Smartphones changing how we take our drugs

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Smartphones changing how we take our drugs

Smartphone apps are changing the way we take our medicine.

The Ministry of Health and Welfare, together with the National Health Insurance Corporation, the Health Insurance Review and Assessment Service, the Korea National Council of Consumer Organization and the Korea Organization for Patient Group announced that there’s a “smarter way to take drugs.”

By using a smartphone application, consumers will be able to know everything about the medicine they are taking, including prices, upon typing in the name of the drug.

The app, titled “Health Information” in Korean, even suggests a list of alternative medicines with the same makeup but at cheaper prices to allow consumers to “smartly select and purchase drugs of their choice.” (There are also various apps that provide similar functions in English.)

According to the Health Ministry, the consumption of pharmaceutical drugs has increased every year, which in turn, has increased the financial burden on the country’s health insurance as the cost of drugs has increased by 13.2 percent from 2001 to 2010.

“The application was developed as an attempt to prevent excessive and superfluous consumption of medicine, as well as to inform consumers everything about the drugs that they may take or have been taking including efficacy, price and the names of other medicine that could be taken alternatively,” said Kim Han-jeong an official from the Health and Insurance Review and Assessment Service, insisting that “so far, consumers haven’t been well informed about the drugs they are taking and could only find out about the price after making the purchase.”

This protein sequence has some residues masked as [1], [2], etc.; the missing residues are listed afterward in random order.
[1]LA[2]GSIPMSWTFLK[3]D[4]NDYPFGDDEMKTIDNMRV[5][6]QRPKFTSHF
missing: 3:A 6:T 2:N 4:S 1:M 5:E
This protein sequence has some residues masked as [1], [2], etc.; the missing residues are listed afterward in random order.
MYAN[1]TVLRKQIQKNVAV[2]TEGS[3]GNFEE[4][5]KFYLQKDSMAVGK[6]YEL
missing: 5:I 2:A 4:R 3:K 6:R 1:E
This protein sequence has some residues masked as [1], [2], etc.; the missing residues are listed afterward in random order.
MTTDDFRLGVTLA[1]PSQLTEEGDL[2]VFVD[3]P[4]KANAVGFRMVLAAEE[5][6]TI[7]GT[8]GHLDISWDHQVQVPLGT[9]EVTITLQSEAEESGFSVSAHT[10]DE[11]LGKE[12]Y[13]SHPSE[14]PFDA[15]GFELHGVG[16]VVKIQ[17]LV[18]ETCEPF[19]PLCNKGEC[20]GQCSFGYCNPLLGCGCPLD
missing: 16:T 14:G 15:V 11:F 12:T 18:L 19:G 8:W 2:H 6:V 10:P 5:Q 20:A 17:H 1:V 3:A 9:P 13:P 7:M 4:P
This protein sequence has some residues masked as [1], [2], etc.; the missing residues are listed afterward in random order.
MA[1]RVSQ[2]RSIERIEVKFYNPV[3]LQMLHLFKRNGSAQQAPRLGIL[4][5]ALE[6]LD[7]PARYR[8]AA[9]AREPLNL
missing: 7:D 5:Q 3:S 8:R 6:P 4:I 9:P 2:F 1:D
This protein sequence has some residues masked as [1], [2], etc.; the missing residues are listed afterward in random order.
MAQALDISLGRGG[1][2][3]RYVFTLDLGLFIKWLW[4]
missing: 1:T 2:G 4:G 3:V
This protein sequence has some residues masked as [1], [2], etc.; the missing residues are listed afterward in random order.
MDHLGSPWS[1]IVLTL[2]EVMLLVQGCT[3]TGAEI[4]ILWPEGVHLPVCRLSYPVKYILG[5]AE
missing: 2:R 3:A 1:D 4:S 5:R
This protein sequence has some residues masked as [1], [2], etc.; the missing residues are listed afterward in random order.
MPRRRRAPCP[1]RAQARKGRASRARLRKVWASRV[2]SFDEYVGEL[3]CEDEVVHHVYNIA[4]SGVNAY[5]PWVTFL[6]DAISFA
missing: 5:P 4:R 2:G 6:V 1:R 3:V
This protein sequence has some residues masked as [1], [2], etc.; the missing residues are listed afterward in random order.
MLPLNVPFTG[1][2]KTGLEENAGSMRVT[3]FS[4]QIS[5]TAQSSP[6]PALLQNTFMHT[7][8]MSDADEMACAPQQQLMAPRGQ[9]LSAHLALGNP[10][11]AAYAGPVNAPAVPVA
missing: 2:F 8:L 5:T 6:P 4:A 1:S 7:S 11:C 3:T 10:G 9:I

From now on, if patients want to save on their medication expenses, he or she can use the smartphone application to find what other alternative drugs can be taken instead and request a pharmacist to provide them with cheaper ones.

About 13,800 different drugs, which are nearly all the insured drugs in Korea, are registered in the application, according to the Health Ministry. The ministry said all drugs have gone through bioequivalence tests to determine which drugs are interchangeable.

However, medical doctors voiced concerns that “not all drugs with the same components work the same in all patients.”

Kim Il-joong, president of the Korean Doctors Organization said, “Problems may occur if patients switch to other medications on their own just to save 20 to 30 won per pill.”

Lee Won-pyo, president of the Korean Physicians’ Association also said, “Bioequivalence tests can’t certify 100 percent that it would have the exact same efficacy on patients and especially in Korea as such tests are not done properly at all times.”

Lee also added that “if there’s a cheaper medicine with the exact same efficacy in the market, the price should be changed to be the same.”

According to an October survey conducted by the Health and Insurance Review & Assessment Service, 64.7 percent of 1,000 people aged over 20 across the country said they would be willing to purchase cheaper alternative drugs if they worked the same.

Some also said that since there’s not much difference between the prices, they will just follow the doctor’s prescriptions.

By Yim Seung-hye []

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